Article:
“This God cannot be known coldly, speculatively, or abstractly. Knowing God, for Israel in the exodus, and for God’s people in every age, is not a question of philosophical definitions of essence or being. He can be known only as all persons are known: in the existentially relevant warp and woof of historical existence, and only as he gives himself to be known” (33).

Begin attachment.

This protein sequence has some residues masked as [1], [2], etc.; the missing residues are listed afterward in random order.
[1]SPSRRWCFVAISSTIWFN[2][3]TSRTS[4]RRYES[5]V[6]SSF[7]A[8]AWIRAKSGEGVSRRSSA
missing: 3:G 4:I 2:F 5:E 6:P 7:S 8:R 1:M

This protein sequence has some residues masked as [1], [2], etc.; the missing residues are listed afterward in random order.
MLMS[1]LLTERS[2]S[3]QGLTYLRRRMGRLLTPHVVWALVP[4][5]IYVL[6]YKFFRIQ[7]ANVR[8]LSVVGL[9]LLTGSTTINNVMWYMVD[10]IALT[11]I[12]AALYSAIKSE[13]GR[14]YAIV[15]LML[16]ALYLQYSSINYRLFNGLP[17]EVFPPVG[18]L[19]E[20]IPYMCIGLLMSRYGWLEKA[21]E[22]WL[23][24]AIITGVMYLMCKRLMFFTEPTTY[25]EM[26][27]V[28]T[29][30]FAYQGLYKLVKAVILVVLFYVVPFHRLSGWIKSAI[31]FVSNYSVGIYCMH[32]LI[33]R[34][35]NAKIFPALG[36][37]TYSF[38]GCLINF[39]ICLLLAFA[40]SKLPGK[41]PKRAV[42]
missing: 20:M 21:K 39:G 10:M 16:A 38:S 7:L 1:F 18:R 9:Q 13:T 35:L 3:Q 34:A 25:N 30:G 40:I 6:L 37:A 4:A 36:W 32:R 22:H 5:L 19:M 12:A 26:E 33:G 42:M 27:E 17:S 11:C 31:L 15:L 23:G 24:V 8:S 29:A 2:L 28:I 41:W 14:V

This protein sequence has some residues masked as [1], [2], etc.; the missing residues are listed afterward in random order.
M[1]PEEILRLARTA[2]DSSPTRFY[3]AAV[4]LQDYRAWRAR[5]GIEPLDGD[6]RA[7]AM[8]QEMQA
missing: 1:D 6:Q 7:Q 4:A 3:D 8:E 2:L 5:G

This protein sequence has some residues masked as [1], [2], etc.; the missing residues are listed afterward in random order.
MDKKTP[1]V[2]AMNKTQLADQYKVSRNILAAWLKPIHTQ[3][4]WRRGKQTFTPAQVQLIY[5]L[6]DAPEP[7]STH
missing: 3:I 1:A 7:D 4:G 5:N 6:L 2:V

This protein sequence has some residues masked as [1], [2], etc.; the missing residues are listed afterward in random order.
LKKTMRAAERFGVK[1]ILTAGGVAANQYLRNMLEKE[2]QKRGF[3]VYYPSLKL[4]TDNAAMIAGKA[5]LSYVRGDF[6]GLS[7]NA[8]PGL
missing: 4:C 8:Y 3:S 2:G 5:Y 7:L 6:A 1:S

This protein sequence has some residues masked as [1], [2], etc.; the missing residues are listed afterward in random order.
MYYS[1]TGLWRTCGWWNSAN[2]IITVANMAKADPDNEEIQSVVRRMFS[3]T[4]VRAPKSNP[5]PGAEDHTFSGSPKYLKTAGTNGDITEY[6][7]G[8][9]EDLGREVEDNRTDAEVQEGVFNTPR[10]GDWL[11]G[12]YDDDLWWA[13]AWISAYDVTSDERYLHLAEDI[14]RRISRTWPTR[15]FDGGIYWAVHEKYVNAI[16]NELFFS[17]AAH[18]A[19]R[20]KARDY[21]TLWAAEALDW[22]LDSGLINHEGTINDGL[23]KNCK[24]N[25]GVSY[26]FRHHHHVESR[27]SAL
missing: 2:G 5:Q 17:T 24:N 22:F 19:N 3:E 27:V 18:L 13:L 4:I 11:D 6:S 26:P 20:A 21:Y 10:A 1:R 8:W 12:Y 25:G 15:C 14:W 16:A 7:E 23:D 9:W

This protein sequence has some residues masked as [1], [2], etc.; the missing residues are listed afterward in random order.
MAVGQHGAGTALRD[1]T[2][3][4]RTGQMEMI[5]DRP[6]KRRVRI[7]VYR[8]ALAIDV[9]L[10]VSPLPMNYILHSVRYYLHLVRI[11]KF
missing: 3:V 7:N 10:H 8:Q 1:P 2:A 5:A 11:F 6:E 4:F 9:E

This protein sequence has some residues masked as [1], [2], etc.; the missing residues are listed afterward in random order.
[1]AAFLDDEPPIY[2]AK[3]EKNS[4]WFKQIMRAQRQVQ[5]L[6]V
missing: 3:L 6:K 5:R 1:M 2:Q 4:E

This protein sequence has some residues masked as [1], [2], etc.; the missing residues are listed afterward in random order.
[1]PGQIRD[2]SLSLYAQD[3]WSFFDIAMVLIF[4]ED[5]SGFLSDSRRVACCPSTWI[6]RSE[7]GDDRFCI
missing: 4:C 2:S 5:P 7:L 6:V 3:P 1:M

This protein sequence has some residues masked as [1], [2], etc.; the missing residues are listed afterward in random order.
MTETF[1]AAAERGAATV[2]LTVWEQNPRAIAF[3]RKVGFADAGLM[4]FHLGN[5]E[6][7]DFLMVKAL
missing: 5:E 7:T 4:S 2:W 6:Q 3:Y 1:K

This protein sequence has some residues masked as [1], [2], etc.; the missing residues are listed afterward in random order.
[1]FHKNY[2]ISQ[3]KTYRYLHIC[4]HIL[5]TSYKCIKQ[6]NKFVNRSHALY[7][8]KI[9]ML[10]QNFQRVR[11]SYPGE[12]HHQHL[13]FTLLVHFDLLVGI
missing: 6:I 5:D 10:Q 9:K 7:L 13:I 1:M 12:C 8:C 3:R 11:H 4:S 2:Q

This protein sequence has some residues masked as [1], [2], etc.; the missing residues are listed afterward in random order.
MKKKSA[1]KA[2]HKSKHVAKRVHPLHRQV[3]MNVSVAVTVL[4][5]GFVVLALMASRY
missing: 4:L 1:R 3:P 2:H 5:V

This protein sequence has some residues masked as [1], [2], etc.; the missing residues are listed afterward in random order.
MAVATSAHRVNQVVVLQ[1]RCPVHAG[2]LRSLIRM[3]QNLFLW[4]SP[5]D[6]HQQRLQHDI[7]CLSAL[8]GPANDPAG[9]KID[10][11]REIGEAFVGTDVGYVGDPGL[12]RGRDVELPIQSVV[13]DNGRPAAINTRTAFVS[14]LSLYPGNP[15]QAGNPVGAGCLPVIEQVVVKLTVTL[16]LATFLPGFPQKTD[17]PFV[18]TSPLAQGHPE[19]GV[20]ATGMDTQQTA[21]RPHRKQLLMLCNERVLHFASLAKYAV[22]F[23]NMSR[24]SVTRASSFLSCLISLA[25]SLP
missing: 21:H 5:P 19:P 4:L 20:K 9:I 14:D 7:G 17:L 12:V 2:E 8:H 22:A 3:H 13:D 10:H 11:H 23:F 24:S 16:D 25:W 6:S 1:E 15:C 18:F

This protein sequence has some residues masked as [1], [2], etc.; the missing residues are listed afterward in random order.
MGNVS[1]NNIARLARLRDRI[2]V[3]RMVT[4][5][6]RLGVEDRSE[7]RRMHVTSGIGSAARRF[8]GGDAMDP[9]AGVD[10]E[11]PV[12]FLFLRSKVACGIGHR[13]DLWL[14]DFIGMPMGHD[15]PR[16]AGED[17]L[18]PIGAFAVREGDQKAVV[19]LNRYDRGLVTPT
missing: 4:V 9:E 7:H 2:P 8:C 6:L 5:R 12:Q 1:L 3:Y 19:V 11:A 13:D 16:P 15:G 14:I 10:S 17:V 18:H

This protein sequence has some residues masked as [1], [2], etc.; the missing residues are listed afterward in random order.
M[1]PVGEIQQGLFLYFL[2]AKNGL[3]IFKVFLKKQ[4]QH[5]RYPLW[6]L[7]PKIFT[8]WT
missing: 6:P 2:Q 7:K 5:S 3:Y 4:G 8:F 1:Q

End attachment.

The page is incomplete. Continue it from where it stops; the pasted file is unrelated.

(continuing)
“While the covenant rests on God’s sovereign monergistic act, it is also two-sided or bilateral. The covenant involves mutuality, for by its very nature a covenant is a relationship. There is always an appropriate response to God’s initiative. We hear and obey his command. The covenant brings or calls its parts into a committed relationship in which both have obligations and responsibilities. This interplay between divine initiation and human response is consistent throughout the covenantal story of Scripture” (36).